Dink Davis, owner of the specialty EV dealership iDrive, explains:
Buying an EV might be somewhat uncomfortable because the standard things to look at are not the same as with the ICE cars and trucks. Engine and Transmission issues are things of the past in these EV's. So let's focus on what we can see... the tech options and display screens. Look at the screens and make sure that there are no deterioration issues and the functionality is still intact…The obvious after that is brakes and tires and door handles and windows along with AC functionality. Those things you can check quite easily and [it will] show that you have some knowledge.
Here are some additional points to consider:
- Both EVs and ICE cars should be inspected pre-purchase to ensure they are safe and roadworthy. This includes checking brake safety, suspension, tire tread, making sure the lights work, and that there are no warning lights on the dash or instrument cluster.
- In terms of brake pads, you can expect these to last longer on most EVs, thanks to regenerative braking, but the tires may wear out faster than in a gas car. Read more about why EV tires may be worth it.
- Check air filters and fluid levels, too. While these are easy maintenance items, it’s worth knowing what you’ll have to do to get the car in the best condition possible.
- Maintenance records should be inspected for both types of vehicles. Look for records that indicate when the tires were rotated, brake pads replaced, and 12V battery replaced. This is a good time to cross check maintenance records with an accident history report, too.
- Consider checking how much time and mileage is remaining on the manufacturer warranty, both for bumper to bumper and powertrain warranties. For an EV, you will want to look into the battery warranty and ensure that it is transferable to a second (or third) owner.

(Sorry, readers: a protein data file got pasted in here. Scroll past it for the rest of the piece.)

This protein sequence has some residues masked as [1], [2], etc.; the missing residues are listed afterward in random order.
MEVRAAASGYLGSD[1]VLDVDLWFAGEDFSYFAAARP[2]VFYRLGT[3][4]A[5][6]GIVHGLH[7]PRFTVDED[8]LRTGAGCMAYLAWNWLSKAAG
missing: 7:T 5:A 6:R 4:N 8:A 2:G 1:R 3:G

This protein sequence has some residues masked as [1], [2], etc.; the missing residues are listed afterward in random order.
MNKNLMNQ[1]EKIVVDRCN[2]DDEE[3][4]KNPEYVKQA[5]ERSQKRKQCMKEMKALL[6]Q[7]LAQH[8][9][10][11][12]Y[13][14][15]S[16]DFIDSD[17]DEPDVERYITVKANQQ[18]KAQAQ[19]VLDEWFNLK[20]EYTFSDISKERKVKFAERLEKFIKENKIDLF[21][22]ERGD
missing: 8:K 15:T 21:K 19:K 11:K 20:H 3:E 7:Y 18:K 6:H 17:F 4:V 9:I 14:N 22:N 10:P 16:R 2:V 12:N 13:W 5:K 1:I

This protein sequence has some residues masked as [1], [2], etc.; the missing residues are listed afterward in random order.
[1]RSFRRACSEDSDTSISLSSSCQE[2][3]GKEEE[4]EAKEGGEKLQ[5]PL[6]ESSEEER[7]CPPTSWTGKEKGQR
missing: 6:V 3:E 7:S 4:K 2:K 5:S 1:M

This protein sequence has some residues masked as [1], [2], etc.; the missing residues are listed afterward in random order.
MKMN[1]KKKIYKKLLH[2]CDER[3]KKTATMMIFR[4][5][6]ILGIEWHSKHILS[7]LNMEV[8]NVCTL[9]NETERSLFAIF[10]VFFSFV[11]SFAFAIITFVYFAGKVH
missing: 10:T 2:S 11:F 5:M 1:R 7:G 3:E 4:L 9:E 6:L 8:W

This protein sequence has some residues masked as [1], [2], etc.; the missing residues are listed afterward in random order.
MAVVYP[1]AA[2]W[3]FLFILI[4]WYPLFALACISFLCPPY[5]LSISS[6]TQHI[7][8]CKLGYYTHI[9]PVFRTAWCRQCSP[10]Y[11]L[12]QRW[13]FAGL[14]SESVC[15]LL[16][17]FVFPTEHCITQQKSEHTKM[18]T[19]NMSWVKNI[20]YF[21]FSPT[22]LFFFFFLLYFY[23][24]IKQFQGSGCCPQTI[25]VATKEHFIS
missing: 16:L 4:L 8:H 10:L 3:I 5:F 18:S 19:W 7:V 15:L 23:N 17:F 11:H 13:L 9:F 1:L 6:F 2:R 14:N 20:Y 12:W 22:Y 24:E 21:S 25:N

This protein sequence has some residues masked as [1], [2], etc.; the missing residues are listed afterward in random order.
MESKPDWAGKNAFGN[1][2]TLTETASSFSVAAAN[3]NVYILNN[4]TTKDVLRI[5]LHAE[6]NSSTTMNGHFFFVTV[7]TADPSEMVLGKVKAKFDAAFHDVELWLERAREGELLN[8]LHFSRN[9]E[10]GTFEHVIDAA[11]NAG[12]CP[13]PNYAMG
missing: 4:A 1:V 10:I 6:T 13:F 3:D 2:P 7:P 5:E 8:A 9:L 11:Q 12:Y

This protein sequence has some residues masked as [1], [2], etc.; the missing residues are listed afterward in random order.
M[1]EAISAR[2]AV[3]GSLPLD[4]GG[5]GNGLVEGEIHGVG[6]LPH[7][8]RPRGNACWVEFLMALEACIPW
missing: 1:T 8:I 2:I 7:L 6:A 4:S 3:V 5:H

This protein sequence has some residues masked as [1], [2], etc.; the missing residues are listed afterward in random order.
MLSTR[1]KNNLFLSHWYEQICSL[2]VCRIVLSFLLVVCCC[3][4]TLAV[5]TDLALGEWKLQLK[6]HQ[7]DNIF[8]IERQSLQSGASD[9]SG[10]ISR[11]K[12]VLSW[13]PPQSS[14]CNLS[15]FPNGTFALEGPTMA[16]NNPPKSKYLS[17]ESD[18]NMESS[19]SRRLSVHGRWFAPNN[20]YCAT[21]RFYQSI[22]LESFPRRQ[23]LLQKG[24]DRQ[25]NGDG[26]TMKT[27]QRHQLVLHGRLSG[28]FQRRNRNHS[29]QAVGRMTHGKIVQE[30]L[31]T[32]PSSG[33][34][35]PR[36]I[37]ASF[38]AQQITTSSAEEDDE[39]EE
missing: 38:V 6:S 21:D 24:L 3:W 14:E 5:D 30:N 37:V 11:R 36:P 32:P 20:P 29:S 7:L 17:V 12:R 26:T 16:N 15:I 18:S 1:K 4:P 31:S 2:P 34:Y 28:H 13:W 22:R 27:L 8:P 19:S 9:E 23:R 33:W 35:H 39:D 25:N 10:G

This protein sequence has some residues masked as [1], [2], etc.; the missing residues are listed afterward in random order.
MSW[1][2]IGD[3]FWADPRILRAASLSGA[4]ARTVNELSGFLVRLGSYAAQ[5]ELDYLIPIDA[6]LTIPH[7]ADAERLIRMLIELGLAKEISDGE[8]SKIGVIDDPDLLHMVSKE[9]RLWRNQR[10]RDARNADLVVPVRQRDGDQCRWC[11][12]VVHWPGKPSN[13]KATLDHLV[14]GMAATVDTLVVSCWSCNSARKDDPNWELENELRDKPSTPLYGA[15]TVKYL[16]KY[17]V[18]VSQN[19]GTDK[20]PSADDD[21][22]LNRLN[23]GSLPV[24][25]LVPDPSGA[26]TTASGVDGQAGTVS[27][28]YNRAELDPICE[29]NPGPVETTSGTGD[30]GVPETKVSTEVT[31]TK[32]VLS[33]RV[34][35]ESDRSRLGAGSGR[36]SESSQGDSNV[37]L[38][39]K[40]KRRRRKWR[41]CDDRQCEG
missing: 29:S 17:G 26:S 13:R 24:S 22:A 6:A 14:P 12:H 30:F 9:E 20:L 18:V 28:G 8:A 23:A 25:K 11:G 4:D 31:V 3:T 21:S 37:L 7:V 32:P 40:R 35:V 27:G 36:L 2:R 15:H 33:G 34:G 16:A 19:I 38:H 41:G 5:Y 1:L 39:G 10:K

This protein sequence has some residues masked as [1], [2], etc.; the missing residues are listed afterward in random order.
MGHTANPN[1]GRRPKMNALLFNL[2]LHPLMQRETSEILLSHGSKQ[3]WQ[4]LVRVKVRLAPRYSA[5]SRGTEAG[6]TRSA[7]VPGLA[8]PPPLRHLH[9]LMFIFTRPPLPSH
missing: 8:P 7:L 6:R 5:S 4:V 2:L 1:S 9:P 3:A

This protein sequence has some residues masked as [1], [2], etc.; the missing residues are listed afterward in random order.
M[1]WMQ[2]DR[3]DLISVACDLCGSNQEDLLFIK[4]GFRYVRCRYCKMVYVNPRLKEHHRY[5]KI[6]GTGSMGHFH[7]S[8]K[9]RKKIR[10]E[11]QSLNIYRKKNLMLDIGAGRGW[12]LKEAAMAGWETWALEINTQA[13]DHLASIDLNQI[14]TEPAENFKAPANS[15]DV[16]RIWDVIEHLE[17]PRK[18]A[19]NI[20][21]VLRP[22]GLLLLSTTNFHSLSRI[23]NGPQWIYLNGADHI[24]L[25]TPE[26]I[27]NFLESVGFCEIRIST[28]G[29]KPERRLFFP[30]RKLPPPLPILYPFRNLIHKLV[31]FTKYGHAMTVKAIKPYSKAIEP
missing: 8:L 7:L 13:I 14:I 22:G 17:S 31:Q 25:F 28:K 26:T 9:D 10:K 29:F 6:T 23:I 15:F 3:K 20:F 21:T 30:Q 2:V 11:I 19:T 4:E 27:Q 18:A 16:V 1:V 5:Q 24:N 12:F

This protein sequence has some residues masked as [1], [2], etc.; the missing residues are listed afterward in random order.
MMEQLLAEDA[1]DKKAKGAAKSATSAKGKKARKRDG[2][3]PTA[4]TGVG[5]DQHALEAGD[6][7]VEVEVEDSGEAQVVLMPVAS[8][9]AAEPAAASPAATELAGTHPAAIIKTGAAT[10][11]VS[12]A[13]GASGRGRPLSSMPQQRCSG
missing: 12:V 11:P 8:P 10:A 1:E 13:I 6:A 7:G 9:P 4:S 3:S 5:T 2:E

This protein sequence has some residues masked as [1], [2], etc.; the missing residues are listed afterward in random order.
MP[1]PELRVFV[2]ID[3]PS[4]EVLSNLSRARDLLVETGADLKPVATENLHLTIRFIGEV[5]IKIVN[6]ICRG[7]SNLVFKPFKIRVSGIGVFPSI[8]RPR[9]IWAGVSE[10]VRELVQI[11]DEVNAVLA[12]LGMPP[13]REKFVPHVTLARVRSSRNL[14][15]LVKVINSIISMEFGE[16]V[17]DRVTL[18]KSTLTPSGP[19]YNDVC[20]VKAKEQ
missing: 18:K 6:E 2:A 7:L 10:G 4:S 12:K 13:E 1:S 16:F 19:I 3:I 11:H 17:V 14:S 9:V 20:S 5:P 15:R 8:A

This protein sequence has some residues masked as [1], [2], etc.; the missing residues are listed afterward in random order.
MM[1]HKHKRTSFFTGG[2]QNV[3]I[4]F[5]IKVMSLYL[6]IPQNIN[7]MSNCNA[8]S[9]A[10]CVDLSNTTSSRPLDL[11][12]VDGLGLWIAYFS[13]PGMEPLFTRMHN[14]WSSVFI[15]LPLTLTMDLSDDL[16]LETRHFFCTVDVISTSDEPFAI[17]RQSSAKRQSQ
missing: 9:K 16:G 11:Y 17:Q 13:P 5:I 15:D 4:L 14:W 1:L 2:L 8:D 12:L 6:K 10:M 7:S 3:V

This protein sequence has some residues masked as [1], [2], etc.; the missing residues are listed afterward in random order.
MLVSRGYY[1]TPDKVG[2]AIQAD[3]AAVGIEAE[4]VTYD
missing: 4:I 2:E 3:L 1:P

When it comes to the battery warranty, you “need to know what you have left in case the factory time limit or mileage limit is expired" since it's “too large of an expense to leave unchecked. “ -Dink Davis, iDrive
- Since EVs don't have an engine or transmission, there are some components that don't need to be inspected or maintained in the same way as an ICE car. For example, there is no oil to change, no spark plugs to replace, and no timing belt/maintenance.
- EVs have some unique components that you may want to check on, such as the on-board charger. You may want to try charging the car at a level 2 charger to see the rate at which it charges. Ideally, this will be close to the original charger speed installed on the car.
- The big difference between an ICE and an EV is also the hardest to inspect: the battery pack. The battery pack is the most valuable component of an EV, so consider a Recurrent Monthly Report or a Recurrent Range Verified report before purchase in order to ensure the battery has the current and future range you expect.
The market for EVs is still relatively new, and many buyers and sellers may not be as familiar with the technology as they are with ICE cars. As a result, there may be additional questions or concerns that need to be addressed during the inspection process, such as how the previous owner charged the vehicle or the climate conditions in which the vehicle was stored.
However, when it comes to what dealerships look for, Dink, with his 27 years in the automotive industry, gives us the intel:
"When we inspect an EV coming in on trade we check the function of all the features to make sure everything works like it's supposed to. We do a brake and tire check along with any body or bumper damage along with making sure the windows have no cracks in them. The windshields in the Tesla cars are not cheap so take a good look before you assume they are fine. We also check the notifications within the service menu to see if the car has been setting off any errors that we should know about. All these things are considered in our trade value, so keep your car clean and ready to trade before you go into the store."
While there are some differences between the inspection process for EVs and ICE cars, the goal is ultimately the same: to ensure that the vehicle is safe and roadworthy for the buyer or seller. As EVs become more common, it is likely that the inspection process will become more streamlined and standardized, making it easier for buyers and sellers to navigate.